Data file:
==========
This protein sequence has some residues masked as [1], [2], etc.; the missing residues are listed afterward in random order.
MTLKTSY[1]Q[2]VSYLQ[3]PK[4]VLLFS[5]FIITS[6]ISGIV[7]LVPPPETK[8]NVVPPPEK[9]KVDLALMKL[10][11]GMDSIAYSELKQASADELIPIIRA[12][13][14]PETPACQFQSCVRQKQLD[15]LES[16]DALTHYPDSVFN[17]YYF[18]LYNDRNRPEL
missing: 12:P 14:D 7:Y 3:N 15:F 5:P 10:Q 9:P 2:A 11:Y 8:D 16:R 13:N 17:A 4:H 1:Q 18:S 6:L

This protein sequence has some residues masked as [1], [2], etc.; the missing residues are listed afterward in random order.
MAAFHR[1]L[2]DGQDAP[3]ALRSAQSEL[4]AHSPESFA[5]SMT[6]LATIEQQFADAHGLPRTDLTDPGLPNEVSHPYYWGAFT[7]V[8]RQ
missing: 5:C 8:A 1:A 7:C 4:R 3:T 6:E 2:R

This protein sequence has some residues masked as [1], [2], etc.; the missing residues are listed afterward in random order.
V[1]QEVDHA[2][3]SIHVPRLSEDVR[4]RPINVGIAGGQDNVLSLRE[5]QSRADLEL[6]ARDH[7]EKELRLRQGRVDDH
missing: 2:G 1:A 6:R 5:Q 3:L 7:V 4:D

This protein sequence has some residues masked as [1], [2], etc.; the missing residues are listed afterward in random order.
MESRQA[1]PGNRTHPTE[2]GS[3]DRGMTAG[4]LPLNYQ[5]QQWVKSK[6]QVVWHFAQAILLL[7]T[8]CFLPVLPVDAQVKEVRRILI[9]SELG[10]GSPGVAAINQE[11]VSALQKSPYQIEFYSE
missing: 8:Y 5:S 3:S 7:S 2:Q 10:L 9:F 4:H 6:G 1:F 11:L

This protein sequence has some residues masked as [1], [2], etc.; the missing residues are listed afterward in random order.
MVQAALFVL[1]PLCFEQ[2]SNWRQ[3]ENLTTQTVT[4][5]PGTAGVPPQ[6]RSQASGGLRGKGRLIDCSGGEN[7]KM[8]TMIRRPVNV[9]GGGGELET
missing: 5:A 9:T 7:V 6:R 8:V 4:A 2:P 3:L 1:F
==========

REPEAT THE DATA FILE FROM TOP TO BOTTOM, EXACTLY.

This protein sequence has some residues masked as [1], [2], etc.; the missing residues are listed afterward in random order.
MTLKTSY[1]Q[2]VSYLQ[3]PK[4]VLLFS[5]FIITS[6]ISGIV[7]LVPPPETK[8]NVVPPPEK[9]KVDLALMKL[10][11]GMDSIAYSELKQASADELIPIIRA[12][13][14]PETPACQFQSCVRQKQLD[15]LES[16]DALTHYPDSVFN[17]YYF[18]LYNDRNRPEL
missing: 12:P 14:D 7:Y 3:N 15:F 5:P 10:Q 9:P 2:A 11:Y 8:D 16:R 13:N 17:A 4:H 1:Q 18:S 6:L

This protein sequence has some residues masked as [1], [2], etc.; the missing residues are listed afterward in random order.
MAAFHR[1]L[2]DGQDAP[3]ALRSAQSEL[4]AHSPESFA[5]SMT[6]LATIEQQFADAHGLPRTDLTDPGLPNEVSHPYYWGAFT[7]V[8]RQ
missing: 5:C 8:A 1:A 7:C 4:R 3:T 6:E 2:R

This protein sequence has some residues masked as [1], [2], etc.; the missing residues are listed afterward in random order.
V[1]QEVDHA[2][3]SIHVPRLSEDVR[4]RPINVGIAGGQDNVLSLRE[5]QSRADLEL[6]ARDH[7]EKELRLRQGRVDDH
missing: 2:G 1:A 6:R 5:Q 3:L 7:V 4:D

This protein sequence has some residues masked as [1], [2], etc.; the missing residues are listed afterward in random order.
MESRQA[1]PGNRTHPTE[2]GS[3]DRGMTAG[4]LPLNYQ[5]QQWVKSK[6]QVVWHFAQAILLL[7]T[8]CFLPVLPVDAQVKEVRRILI[9]SELG[10]GSPGVAAINQE[11]VSALQKSPYQIEFYSE
missing: 8:Y 5:S 3:S 7:S 2:Q 10:L 9:F 4:H 6:G 1:F 11:L

This protein sequence has some residues masked as [1], [2], etc.; the missing residues are listed afterward in random order.
MVQAALFVL[1]PLCFEQ[2]SNWRQ[3]ENLTTQTVT[4][5]PGTAGVPPQ[6]RSQASGGLRGKGRLIDCSGGEN[7]KM[8]TMIRRPVNV[9]GGGGELET
missing: 5:A 9:T 7:V 6:R 8:V 4:A 2:P 3:L 1:F